It’s just coming up to 10 in the evening, and as I’m sat waiting for the train to leave Paddington after my longest training walk so far I can’t help but reflect on everything that’s happened in the past 8 weeks.
My sight loss journey has reached the unenviable milestone of being registered visually impaired (or partially sighted in old money). I have almost walked the equivalent of London to Newcastle and, between my sister and me, we have raised over £2,500 for the Macular Society. Added to this I have found a vibrant visually impaired community onlinevia my blind man with a backpackInstagram account; all of whom are sharing their own experiences along their sight loss journey and demonstrating how we all handle our various stages of visual impairment in our own unique ways. This all makes me feel very fortunate (if you discount the sight loss thing!)
But what is it?
I have a condition called Cone Dystrophy. Although genetic, I’m the only one in my family that has it. The condition affects the macula which is the area in the middle of the retina about the size of a grain of rice (funny how we always measure things in relation to the size of food) which processes detail, colour and central vision. Without this area, we can’t do the things we take for granted such as driving, reading and watching TV. I’ve known about this diagnosis for about 3 years but it’s only been recently that it’s had a significant impact on me and my family.
Although I have had a form of visual impairment for as long as I can remember up until 6 months ago it could always be fixed via lenses or laser. Now however, there is no help. I often test myself, as I’m certain many of us with progressive sight loss do, to see where my vision is, and I can confidently say it’s inconsistent! One day I’m able to follow a recipe without needing to put it under my document reader, and the next I can’t read the name of the meal. One thing that is consistent is? Don’t ever ask me to read the specials board if we go out for dinner.
Another day, another train. This time heading to Oxford for a routine hospital appointment. I find these journeys a great time to reflect, and recently I’ve been thinking about my upcoming fundraiser for the Macular Society.
Not long after being registered as visually impaired I decided to try to do something to support this little known (but none-the-less important) charity. The Macular Society provide much needed help to people like me through their network of local support groups, their online social media feeds and groups and their telephone counselling service.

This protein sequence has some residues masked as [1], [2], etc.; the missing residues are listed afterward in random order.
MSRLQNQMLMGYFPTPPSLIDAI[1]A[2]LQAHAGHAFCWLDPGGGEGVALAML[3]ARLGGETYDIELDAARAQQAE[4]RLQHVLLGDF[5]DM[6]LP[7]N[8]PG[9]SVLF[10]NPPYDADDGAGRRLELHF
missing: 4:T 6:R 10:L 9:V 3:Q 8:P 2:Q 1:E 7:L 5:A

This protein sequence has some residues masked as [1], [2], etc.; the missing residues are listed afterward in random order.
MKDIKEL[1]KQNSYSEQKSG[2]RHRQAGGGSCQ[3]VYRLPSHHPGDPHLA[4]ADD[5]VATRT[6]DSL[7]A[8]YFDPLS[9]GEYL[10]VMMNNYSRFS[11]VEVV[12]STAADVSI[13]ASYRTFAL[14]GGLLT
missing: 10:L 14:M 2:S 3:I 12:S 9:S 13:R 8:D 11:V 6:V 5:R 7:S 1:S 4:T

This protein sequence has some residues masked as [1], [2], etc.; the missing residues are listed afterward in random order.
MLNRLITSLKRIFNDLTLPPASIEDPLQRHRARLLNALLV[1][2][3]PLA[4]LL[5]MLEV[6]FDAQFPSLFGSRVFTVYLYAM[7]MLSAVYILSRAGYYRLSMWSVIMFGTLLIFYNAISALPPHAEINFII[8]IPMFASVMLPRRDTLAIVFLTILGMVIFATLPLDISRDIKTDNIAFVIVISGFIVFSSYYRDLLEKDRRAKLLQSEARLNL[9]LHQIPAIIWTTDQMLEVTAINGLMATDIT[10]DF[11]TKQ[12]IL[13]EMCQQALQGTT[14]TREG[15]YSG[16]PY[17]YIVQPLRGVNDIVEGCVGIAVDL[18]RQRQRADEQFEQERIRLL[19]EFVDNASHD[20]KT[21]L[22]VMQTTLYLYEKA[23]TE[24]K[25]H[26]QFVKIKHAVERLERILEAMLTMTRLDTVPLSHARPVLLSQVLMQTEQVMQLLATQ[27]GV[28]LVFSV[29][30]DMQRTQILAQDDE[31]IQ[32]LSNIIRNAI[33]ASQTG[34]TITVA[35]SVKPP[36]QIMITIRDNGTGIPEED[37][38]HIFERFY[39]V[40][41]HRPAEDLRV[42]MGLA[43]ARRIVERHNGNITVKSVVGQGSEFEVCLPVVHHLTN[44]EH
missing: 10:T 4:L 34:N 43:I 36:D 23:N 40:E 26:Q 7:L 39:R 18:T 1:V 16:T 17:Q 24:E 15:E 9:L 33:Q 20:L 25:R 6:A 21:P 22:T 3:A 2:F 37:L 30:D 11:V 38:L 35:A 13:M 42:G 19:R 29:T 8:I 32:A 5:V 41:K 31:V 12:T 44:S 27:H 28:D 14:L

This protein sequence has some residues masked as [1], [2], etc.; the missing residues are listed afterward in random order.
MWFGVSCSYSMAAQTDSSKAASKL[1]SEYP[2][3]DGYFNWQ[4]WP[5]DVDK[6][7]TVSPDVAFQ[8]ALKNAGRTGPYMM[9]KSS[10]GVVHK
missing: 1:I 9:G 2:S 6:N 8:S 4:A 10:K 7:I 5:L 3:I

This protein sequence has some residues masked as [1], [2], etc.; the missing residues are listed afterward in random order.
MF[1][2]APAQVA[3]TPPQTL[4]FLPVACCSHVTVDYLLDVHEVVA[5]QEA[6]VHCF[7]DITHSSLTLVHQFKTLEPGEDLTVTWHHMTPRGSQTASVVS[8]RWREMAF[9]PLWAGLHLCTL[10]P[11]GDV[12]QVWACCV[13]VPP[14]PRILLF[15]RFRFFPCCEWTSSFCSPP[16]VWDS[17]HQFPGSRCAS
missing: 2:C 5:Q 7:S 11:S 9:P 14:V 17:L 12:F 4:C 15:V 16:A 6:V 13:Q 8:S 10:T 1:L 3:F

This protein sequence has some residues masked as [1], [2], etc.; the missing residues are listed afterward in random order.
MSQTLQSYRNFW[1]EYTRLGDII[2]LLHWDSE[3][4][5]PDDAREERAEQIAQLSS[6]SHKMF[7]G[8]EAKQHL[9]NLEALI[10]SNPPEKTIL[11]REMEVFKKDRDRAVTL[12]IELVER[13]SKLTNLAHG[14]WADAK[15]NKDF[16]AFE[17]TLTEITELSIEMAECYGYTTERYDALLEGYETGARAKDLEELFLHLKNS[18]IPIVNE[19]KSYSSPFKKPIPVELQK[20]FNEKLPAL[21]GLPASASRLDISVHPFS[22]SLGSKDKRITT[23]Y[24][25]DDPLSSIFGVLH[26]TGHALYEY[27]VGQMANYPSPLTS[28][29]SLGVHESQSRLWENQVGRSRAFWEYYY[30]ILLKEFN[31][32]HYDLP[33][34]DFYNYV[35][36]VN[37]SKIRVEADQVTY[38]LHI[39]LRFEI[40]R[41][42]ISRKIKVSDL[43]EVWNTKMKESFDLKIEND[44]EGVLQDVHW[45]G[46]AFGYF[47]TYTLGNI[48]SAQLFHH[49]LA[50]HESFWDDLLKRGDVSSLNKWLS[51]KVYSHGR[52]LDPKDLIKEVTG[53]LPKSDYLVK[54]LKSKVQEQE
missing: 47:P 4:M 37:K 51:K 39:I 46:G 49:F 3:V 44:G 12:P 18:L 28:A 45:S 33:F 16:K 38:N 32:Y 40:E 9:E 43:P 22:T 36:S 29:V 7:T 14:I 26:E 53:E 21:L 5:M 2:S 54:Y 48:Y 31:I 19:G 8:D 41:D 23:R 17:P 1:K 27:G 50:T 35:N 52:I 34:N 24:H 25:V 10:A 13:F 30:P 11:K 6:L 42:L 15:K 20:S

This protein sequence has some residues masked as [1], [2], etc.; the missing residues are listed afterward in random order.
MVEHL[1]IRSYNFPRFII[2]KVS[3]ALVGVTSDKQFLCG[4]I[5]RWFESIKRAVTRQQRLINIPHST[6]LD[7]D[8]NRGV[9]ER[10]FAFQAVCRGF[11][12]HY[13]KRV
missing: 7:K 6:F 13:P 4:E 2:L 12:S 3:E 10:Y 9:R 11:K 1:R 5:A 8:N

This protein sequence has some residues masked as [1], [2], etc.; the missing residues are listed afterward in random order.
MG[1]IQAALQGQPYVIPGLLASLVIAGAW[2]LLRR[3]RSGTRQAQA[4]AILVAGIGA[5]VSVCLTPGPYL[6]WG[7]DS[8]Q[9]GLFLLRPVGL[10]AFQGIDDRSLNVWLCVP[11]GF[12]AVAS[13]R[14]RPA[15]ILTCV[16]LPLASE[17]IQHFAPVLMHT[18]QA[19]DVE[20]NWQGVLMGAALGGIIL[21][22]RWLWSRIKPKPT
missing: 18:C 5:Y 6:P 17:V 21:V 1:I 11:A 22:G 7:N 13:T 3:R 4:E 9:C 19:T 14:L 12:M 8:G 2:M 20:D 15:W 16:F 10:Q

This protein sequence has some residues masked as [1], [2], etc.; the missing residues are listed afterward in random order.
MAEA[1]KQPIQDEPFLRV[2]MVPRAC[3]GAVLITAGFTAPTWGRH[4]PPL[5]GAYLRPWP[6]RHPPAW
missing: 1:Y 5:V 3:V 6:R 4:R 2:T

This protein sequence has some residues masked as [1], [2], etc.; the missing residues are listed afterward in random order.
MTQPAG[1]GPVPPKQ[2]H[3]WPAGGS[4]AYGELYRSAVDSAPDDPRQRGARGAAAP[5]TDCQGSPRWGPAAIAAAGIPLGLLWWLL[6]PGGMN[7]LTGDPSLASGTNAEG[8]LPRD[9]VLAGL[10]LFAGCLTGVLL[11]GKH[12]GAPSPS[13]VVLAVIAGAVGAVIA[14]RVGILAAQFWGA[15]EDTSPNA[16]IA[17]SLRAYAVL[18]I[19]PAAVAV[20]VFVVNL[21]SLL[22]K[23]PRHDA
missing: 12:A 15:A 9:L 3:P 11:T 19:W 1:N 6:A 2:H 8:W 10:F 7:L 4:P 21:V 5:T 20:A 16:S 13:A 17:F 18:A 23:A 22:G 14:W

It is these services - combined with them being the only charity in the UK committed to funding research into treatments and cures for the thousands of us affected by all types of macular disease - that made me want to do something; even something as simple as walking, to help support them.
Walking 100k from London to Henley over 2 days is of course a bit more than a gentle stroll to the shops and back! I am under no illusion that this will be tough(especially after the blisters I got from walking 30k from one side of London to the other), but after all the overwhelming support my sister and me have had so far it makes me (and her) all the moredetermined to complete the challenge and raise as much money as possible.
Why am I doing this?
In order to explain why this is so important, I need to provide some context of my family life. My wife Kath and I have been together for almost 20 years since our early 20s and we have two amazing kids, one 18 and the other almost 9. In this time, we’ve had our challenges: Be they juggling finances to ensure our eldest had the diet they needed to keep their asthma in check and to keep them out of hospital, or providing an inclusive environment to help our autistic son thrive in a neurotypical world. Kath and I have always worked together, including when she went through risk-reducing cancer surgery (which is a story for another day). But we both feel this is different: with every other challenge we have faced there have been things that can be done to mitigate (even if it is 10 hours of surgery followed by 12 weeks of recovery).
This time we are bystanders.
Aside from plenty of coloured veg and fish twice a week, there is nothing that can be done to stop or even slow the inevitable descent into blindness (or more specifically, severe sight-loss); and that is why I’m walking. To raise money, to raise awareness and to make the most of the time I have while I can still have my independence and I can still get out and see the world.
Yes, it’s as simple as that. Still, never one to finish on a downer, I’ll leave you with a Tommy Cooper joke.
A blind bloke walks into a shop with his guide dog. He picks the dog up and starts swinging over his head. Alarmed, the shop assistant calls out ‘can I help, sir?’ ‘No thanks’ says the blind bloke ‘just browsing’
So if you ever meet me in a shop and I’ve got a Labrador swinging above my head, don’t worry, I’m just browsing.
Thanks for reading.
Chris (Blind man with a backpack)